Three things happen:

  1. The entry in the session["cart"] dict for that flower is deleted.
  2. A message is flashed indicating this change.
  3. The shopping cart is reloaded.

The try/except block should be unnecessary because only flowers already in the cart will have a “Remove” button, and also because this route only accepts POST requests—that is, entering the route manually in the browser’s URL bar as a GET request will be rejected. However, I chose to keep it just in case something down the line of development were to break that assumption.

The “Quantity” form of the cart template is similar to its counterpart in full_flower.html used by the add route:

<!-- Quantity -->
<td class="p-3 text-sm text-gray-800">
    <form class="flex flex-row"
        action="{{ url_for('cart.update', flower_id=id) }}"
    <input class="w-12 py-1 pl-2 pr-1 border-gray-300 rounded-lg focus:border-blue-300 mr-4"
            value="{{ quantity }}"
            max="{{ stock }}" />
    <button class="p-1 rounded-md bg-green-300 bg-opacity-50">Update</button>

And the view function:

@bp.route("/cart/update/<flower_id>", methods=["POST"])
def update(flower_id):
    """Updates the quantity in the shopping cart."""
    new_quantity = int(request.form.get("quantity"))

    if new_quantity == 0:
        # Remove from cart.
        return redirect(url_for("cart.remove", flower_id=flower_id))

    if session["cart"][flower_id] == new_quantity:
        # Quantity is the same.
        return redirect(url_for("cart.cart"))

    # Update to new quantity.
    session["cart"][flower_id] = new_quantity
    session.modified = True
    flash("Cart updated.")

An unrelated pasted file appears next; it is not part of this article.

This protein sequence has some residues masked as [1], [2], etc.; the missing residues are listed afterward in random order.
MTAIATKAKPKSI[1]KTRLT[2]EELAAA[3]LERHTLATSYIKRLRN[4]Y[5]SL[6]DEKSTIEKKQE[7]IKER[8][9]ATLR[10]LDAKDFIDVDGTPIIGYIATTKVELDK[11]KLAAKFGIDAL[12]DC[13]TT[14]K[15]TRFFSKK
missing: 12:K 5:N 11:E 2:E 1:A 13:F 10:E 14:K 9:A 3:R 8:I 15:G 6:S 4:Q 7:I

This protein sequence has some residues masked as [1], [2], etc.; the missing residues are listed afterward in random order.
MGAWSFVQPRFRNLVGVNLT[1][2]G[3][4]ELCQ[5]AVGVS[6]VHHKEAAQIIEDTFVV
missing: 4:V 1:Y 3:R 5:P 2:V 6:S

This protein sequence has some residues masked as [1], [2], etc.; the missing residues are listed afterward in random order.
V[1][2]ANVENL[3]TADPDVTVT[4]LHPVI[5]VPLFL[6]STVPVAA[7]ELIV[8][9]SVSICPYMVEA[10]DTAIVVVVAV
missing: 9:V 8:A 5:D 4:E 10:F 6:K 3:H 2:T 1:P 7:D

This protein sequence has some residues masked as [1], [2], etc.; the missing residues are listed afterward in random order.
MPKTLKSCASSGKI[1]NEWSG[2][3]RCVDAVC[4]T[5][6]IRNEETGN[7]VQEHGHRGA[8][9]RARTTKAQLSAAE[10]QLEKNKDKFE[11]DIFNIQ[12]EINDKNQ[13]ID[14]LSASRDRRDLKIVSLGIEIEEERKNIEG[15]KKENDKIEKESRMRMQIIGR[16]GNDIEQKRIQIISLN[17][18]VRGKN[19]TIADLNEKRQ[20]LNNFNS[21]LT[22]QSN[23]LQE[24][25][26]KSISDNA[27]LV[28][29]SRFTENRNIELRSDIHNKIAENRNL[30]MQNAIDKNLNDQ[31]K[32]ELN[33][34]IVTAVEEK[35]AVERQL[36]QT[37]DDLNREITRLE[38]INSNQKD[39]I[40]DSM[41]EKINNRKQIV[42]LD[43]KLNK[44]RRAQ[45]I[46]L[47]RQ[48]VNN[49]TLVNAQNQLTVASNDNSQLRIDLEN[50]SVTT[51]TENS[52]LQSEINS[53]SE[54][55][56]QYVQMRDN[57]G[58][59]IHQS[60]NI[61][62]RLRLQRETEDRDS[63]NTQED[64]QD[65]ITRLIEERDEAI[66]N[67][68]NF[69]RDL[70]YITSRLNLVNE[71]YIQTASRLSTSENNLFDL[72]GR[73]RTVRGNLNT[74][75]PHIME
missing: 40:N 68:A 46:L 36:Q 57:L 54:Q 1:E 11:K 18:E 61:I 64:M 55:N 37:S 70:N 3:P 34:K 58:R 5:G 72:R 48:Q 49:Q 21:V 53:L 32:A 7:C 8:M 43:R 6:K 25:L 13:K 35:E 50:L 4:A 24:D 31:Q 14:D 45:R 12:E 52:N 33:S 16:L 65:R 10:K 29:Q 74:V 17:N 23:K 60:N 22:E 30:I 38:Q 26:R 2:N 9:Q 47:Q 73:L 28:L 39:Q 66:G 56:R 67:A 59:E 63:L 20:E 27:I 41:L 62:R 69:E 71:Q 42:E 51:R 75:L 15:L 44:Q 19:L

return redirect(url_for("cart.cart"))

If the quantity is updated to 0, then it redirects to the remove view function. This is nice because the flashed message is more specific. If the quantity is unchanged, then it returns to the cart without making any adjustments. While it would be nice to have that check at the front end, handling it here is easiest, and the performance hit here is trivial. With those edge cases handled, the value for the correct key in the cart is modified, a generic “Cart updated.” message is flashed, and the cart is reloaded.


Finally, I implemented a minimal “checkout” route. Since we’re not prepared to sell anything, I decided to include only a simple take on this feature. Clicking the checkout button takes the user to a checkout.html template that offers to buttons: a submit button and a return-to-cart button.

The submit route adjusts the stock of flowers in the database:

@bp.route("/cart/submit", methods=["POST"])
def submit():
    """Submits the order, clears the cart in the session, and reduces stock."""
    # Go through cart, reducing stock of flowers.
    for id, quantity in session["cart"].items():
        flower = Flower.query.filter( == id).first()
        flower.stock -= quantity


    # Clear the shopping cart.

    flash("Order submitted!")
    return redirect(url_for("cart.cart"))

Wrapping Up

That’s nearly everything worth mentioning for the shopping cart, at least until integrating a payment and shipping solution. If you look at the full cart.html template, you will see the following structure for the content block:

  1. Check for messages flashed from the Flask app.
  2. If something other than None was passed to the template’s cart variable, then render a table to display items in the cart. Beneath that table, show the total cost of the shopping cart and provide a button for checking out.
  3. Otherwise, print a “Your cart is empty.” paragraph.

The shopping cart table is another aspect of the site that puts TailwindCSS to good use. Tweaking the width, padding, and text alignment values took some time to get it all looking as I wanted. The most challenging portion was adjusting both the <td>level utility classes and those of the <input> field for the “Quantity” column.

That’s pretty much a wrap on this Flower Catalog/Shop project. I still aim to deploy it, which will get a write-up of its own. At that point, I will also add proper error reporting, including emails to alert me to them. Thanks for reading, and I hope it has been useful.